• The text file fits in memory - should be two copies of the text file.
Approach
  • Read the entire file into a character array.
  • Split the text into a cell array of characters, with one block in each cell
  • Pre-allocate an output variables based on the size of the cell array
  • Loop over all blocks and parse one block at a time
Try
>> tic, sas = cssm( 'd:\m\cssm\20200107LaAlO3.csv' ); toc
Elapsed time is 3.898923 seconds.
>> tic,delay=cat(1,sas.delays);toc
Elapsed time is 0.001138 seconds.
>> tic,wavelength=cat(1,sas.wavelengths);toc
Elapsed time is 0.027321 seconds.
>> tic,intensity=cat(1,sas.intensities);toc
Elapsed time is 0.027349 seconds.
>> whos delay wavelength intensity
Name Size Bytes Class Attributes
delay 1940x2 31040 double
intensity 1940x2068 32095360 double
wavelength 1940x2068 32095360 double
where
function sas = cssm( ffs )
chr = fileread( ffs );
blocks = strsplit( chr, 'delay:' );
blocks(1) = [];
len = length( blocks );
sas(1,len) = struct( 'delays',[], 'wavelengths',[], 'intensities',[] );
for jj = 1 : len % loop over all blocks
cac = strsplit( blocks{jj}, newline );
sas(jj).delays = sscanf( cac{1},'%f,', [1,inf] );
sas(jj).wavelengths = sscanf( cac{2},'%f,', [1,inf] );
sas(jj).intensities = sscanf( cac{3},'%f,', [1,inf] );
end
end
and where d:\m\cssm\20200107LaAlO3.csv contains 194 copies of your uploaded file. It's size is 0.2GB (200649932/1e9).
>> d = dir('d:\m\cssm\20200107LaAlO3.csv')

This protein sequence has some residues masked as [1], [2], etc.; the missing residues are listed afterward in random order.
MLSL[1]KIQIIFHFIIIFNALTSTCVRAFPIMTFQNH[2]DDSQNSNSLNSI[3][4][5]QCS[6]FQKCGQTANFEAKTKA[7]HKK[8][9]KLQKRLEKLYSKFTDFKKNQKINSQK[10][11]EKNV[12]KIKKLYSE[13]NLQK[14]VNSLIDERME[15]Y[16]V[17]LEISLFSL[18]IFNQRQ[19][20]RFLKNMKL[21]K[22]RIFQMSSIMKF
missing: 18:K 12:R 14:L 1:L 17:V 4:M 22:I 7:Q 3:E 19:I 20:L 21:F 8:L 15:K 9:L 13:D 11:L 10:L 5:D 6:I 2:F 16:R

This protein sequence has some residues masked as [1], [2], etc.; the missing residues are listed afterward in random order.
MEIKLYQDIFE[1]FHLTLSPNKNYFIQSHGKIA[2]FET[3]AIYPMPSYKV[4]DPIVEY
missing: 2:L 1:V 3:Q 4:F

struct with fields:
name: '20200107LaAlO3.csv'
folder: 'd:\m\cssm'
bytes: 200649932
...
Caveat: double isn't enough to exactly represent the numbers in the text-file. A rounding error is introduced.
1.892451199999999858e+02,1.897140509254856511e+02, ...
>> format long
>> wavelength(1,1:2)
ans =
1.0e+02 *
1.892451200000000 1.897140509254857
/ Dell OptiPlex 7050 (a new desktop), R2018b, Win10

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dpb
dpb on 8 Jan 2020
textscan is record oriented. Your file has sections; you have to read a section, rinse and repeat.
Something like
fmt1='delay: %f %f'; % delay record
fmt2=repmat('%f',1,N); % data records
fid=fopen('yourfile.csv');
delay=[];
inten=[];
rec=1;
while ~feof(fid)
delay=[delay; cell2mat(textscan(fid,fmt1,'collectoutput',1));]
if rec==1
wlen=cell2mat(textscan(fid,fmt2,'collectoutput',1));
rec=rec+1;
else
tmp=cell2mat(textscan(fid,fmt2,'collectoutput',1)); % just trash the duplicated records
end
inten=[inten; cell2mat(textscan(fid,fmt2,'collectoutput',1));]
end
fid=fclose(fid);
delay=delay(:);
wlen=wlen(:);
inten=inten(:);
NB: Air code untested since no data file and at least temporarily I have no access so couldn't do so myself anyways...somebody else bound to be along but should get started.

  2 Comments

dpb
dpb on 9 Jan 2020
That's probably owing to the dynamic reallocation in the above...since it's an uncounted file, I made the assumption the file size would not be particularly large and took the easy route.
Preallocate for some large N of records and populate the array; only reallocating if that large number is exceeded.